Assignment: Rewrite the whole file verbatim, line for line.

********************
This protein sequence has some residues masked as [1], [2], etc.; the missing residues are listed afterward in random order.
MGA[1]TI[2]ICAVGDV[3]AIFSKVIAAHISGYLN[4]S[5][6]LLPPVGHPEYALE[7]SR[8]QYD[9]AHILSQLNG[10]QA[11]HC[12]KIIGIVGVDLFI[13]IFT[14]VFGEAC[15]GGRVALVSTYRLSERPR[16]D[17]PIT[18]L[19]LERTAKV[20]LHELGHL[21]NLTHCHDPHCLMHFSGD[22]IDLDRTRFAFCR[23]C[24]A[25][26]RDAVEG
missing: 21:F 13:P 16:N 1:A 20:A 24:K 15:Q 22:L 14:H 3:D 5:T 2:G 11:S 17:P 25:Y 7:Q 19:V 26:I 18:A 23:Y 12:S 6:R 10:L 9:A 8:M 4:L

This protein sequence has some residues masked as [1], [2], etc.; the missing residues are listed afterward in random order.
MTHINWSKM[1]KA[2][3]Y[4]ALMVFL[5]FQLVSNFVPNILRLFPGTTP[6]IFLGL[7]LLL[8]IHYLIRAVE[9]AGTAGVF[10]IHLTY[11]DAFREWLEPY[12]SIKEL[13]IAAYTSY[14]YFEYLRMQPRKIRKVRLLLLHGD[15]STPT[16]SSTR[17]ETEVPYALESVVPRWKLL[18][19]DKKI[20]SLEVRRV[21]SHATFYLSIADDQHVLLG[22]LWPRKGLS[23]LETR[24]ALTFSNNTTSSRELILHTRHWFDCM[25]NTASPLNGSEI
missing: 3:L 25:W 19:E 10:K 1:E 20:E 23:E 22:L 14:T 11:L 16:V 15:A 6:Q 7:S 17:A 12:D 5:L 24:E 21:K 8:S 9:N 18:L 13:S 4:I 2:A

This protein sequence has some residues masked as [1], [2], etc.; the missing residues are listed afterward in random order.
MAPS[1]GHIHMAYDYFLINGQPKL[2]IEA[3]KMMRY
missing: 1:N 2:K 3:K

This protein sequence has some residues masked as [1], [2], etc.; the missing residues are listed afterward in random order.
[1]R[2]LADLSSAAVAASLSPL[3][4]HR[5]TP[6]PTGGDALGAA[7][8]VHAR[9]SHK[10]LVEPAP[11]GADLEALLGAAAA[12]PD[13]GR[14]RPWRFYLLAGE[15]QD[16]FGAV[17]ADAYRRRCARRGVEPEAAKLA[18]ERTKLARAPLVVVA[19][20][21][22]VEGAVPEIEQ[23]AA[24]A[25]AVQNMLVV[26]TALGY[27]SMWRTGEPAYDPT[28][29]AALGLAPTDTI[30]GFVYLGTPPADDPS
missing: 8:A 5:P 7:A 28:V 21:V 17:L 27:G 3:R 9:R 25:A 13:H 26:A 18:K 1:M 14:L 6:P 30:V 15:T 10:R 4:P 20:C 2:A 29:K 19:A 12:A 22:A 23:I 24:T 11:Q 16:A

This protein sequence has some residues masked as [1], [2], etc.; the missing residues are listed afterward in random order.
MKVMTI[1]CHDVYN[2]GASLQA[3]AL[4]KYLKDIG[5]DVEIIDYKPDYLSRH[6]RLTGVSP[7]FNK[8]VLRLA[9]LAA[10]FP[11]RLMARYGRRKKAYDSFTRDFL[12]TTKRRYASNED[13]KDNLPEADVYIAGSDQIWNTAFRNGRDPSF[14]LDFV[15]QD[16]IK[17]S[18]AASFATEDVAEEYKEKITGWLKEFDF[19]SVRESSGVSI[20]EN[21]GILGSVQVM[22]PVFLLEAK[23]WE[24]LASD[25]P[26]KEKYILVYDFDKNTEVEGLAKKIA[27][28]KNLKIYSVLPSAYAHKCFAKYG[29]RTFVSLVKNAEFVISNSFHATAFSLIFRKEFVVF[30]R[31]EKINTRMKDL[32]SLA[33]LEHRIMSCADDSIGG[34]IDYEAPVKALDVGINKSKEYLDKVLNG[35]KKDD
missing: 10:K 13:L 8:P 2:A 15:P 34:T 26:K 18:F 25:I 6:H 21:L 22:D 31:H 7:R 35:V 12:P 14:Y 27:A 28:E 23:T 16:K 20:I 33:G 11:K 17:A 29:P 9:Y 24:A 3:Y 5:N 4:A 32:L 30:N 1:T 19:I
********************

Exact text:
This protein sequence has some residues masked as [1], [2], etc.; the missing residues are listed afterward in random order.
MGA[1]TI[2]ICAVGDV[3]AIFSKVIAAHISGYLN[4]S[5][6]LLPPVGHPEYALE[7]SR[8]QYD[9]AHILSQLNG[10]QA[11]HC[12]KIIGIVGVDLFI[13]IFT[14]VFGEAC[15]GGRVALVSTYRLSERPR[16]D[17]PIT[18]L[19]LERTAKV[20]LHELGHL[21]NLTHCHDPHCLMHFSGD[22]IDLDRTRFAFCR[23]C[24]A[25][26]RDAVEG
missing: 21:F 13:P 16:N 1:A 20:A 24:K 15:Q 22:L 14:H 3:D 5:T 2:G 11:S 17:P 25:Y 7:Q 19:V 26:I 18:A 23:Y 12:S 6:R 10:L 9:A 8:M 4:L

This protein sequence has some residues masked as [1], [2], etc.; the missing residues are listed afterward in random order.
MTHINWSKM[1]KA[2][3]Y[4]ALMVFL[5]FQLVSNFVPNILRLFPGTTP[6]IFLGL[7]LLL[8]IHYLIRAVE[9]AGTAGVF[10]IHLTY[11]DAFREWLEPY[12]SIKEL[13]IAAYTSY[14]YFEYLRMQPRKIRKVRLLLLHGD[15]STPT[16]SSTR[17]ETEVPYALESVVPRWKLL[18][19]DKKI[20]SLEVRRV[21]SHATFYLSIADDQHVLLG[22]LWPRKGLS[23]LETR[24]ALTFSNNTTSSRELILHTRHWFDCM[25]NTASPLNGSEI
missing: 3:L 25:W 19:E 10:K 1:E 20:E 23:E 22:L 14:T 11:L 16:V 15:A 6:Q 7:S 17:A 12:D 5:L 24:E 21:K 8:S 9:N 18:L 13:S 4:I 2:A

This protein sequence has some residues masked as [1], [2], etc.; the missing residues are listed afterward in random order.
MAPS[1]GHIHMAYDYFLINGQPKL[2]IEA[3]KMMRY
missing: 1:N 2:K 3:K

This protein sequence has some residues masked as [1], [2], etc.; the missing residues are listed afterward in random order.
[1]R[2]LADLSSAAVAASLSPL[3][4]HR[5]TP[6]PTGGDALGAA[7][8]VHAR[9]SHK[10]LVEPAP[11]GADLEALLGAAAA[12]PD[13]GR[14]RPWRFYLLAGE[15]QD[16]FGAV[17]ADAYRRRCARRGVEPEAAKLA[18]ERTKLARAPLVVVA[19][20][21][22]VEGAVPEIEQ[23]AA[24]A[25]AVQNMLVV[26]TALGY[27]SMWRTGEPAYDPT[28][29]AALGLAPTDTI[30]GFVYLGTPPADDPS
missing: 8:A 5:P 7:A 28:V 21:V 17:L 27:G 3:R 9:R 25:A 13:H 26:A 18:K 1:M 14:L 6:P 30:V 15:T 10:R 4:P 20:C 2:A 29:K 19:A 12:A 22:A 23:I 24:T 11:Q 16:A

This protein sequence has some residues masked as [1], [2], etc.; the missing residues are listed afterward in random order.
MKVMTI[1]CHDVYN[2]GASLQA[3]AL[4]KYLKDIG[5]DVEIIDYKPDYLSRH[6]RLTGVSP[7]FNK[8]VLRLA[9]LAA[10]FP[11]RLMARYGRRKKAYDSFTRDFL[12]TTKRRYASNED[13]KDNLPEADVYIAGSDQIWNTAFRNGRDPSF[14]LDFV[15]QD[16]IK[17]S[18]AASFATEDVAEEYKEKITGWLKEFDF[19]SVRESSGVSI[20]EN[21]GILGSVQVM[22]PVFLLEAK[23]WE[24]LASD[25]P[26]KEKYILVYDFDKNTEVEGLAKKIA[27][28]KNLKIYSVLPSAYAHKCFAKYG[29]RTFVSLVKNAEFVISNSFHATAFSLIFRKEFVVF[30]R[31]EKINTRMKDL[32]SLA[33]LEHRIMSCADDSIGG[34]IDYEAPVKALDVGINKSKEYLDKVLNG[35]KKDD
missing: 10:K 13:L 8:P 2:A 15:P 34:T 26:K 18:F 25:I 6:H 21:L 22:D 31:H 7:R 35:V 12:P 14:Y 27:A 28:E 23:T 16:K 20:I 33:G 11:K 17:A 29:P 9:Y 24:A 3:Y 5:N 4:A 32:L 30:N 1:T 19:I